Besides his plan to end poverty, Edwards also backs a universal healthcare system financed by higher taxes on wealthy Americans and fees on employers without worker health insurance, and a "College for Everyone" program that pays one year of tuition at a public college for students willing to work part time.
Edwards's embrace of working-class America is matched by sometimes sharp attacks on the country's elite. He has vowed to end Bush-era tax cuts for well-to-do Americans, refuses campaign money from lobbyists and political action committees, and has taken bare-knuckled stances against big business.
"I don't want to sit at the table and negotiate with the insurance companies – I want to beat them," he said in July at a steelworkers' union hall in gritty Georgetown, S.C., to applause. "I don't want to negotiate with the drug companies – I want to beat them."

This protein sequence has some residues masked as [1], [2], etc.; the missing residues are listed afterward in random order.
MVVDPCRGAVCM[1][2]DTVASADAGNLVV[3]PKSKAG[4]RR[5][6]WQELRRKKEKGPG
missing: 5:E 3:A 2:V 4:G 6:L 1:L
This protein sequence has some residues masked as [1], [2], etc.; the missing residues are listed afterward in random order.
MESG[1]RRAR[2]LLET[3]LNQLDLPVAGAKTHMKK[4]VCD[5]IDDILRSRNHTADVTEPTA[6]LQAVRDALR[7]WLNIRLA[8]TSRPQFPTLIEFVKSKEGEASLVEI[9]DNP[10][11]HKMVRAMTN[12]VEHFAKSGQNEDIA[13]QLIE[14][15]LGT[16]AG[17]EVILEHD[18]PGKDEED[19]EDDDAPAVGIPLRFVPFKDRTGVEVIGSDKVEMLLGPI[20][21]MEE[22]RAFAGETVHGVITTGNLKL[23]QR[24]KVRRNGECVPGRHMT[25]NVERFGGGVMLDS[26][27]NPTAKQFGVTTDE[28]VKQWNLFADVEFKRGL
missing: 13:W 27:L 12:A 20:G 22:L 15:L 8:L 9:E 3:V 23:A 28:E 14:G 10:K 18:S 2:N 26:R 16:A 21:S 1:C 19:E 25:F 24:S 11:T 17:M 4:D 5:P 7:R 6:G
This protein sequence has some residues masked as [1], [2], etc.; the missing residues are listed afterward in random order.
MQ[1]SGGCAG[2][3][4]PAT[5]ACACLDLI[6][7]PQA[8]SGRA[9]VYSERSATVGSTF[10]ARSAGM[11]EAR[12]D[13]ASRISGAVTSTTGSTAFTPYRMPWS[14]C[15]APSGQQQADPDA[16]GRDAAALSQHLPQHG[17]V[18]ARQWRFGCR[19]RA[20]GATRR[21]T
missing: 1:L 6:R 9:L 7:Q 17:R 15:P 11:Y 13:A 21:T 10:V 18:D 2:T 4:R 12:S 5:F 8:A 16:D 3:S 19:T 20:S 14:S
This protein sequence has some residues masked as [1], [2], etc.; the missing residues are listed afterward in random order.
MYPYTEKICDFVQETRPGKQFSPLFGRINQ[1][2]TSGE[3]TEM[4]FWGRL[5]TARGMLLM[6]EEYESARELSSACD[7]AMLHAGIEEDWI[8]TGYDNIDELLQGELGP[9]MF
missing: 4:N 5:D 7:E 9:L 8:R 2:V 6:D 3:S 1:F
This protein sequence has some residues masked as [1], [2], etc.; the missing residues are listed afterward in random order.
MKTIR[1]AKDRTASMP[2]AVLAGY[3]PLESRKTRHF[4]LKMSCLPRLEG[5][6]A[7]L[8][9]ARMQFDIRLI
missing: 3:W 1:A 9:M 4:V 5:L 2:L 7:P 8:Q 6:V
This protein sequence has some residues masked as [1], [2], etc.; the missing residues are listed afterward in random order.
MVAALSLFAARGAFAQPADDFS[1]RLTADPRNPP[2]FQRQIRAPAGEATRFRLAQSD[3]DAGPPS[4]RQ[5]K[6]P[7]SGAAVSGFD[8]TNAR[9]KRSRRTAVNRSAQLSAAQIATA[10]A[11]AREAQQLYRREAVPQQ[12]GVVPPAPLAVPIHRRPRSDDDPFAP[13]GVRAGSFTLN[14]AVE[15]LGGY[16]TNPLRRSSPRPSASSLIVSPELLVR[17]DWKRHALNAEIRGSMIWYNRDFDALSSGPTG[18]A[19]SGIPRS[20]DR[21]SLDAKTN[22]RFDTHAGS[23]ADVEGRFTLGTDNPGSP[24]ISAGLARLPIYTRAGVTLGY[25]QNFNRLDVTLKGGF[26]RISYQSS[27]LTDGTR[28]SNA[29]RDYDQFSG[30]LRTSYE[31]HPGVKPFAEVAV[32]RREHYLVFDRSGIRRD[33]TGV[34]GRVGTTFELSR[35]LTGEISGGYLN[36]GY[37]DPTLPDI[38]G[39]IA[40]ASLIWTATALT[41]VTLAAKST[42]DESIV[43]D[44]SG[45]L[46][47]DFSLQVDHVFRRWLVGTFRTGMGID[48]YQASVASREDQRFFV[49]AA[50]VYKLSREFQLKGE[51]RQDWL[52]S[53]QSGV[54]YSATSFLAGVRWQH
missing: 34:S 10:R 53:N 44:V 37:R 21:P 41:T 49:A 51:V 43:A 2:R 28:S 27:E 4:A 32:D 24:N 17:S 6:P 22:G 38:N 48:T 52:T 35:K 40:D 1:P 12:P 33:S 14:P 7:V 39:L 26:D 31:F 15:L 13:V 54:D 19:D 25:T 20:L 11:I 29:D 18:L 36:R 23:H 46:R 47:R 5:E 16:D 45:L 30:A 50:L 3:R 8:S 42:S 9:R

"There is a huge class consciousness to John," a friend, US bankruptcy Judge Rich Leonard of Raleigh, who didn't return telephone calls from the Monitor, told a North Carolina newspaper a few years ago. "I think it plays out in so many of his political decisions. I think his primary, overriding political view is to put the starting point in the same place for everybody."
Yet little about Edwards's life now evokes images of the common man. The folksy persona that helped launch his political career has been buffeted in recent months by what pundits call "the three H's": the $400 haircuts he charged to his campaign, his new 28,000-square-foot home in North Carolina, and his high-paying consulting job for a New York hedge fund.
"It's a well-known criticism, and that's the accusation of hypocrisy," says John Green, a senior fellow at the Pew Forum on Religion & Public Life. "Given his populist message, many critics have noted that his lifestyle does not seem to fit the image of someone who wants to level the playing field."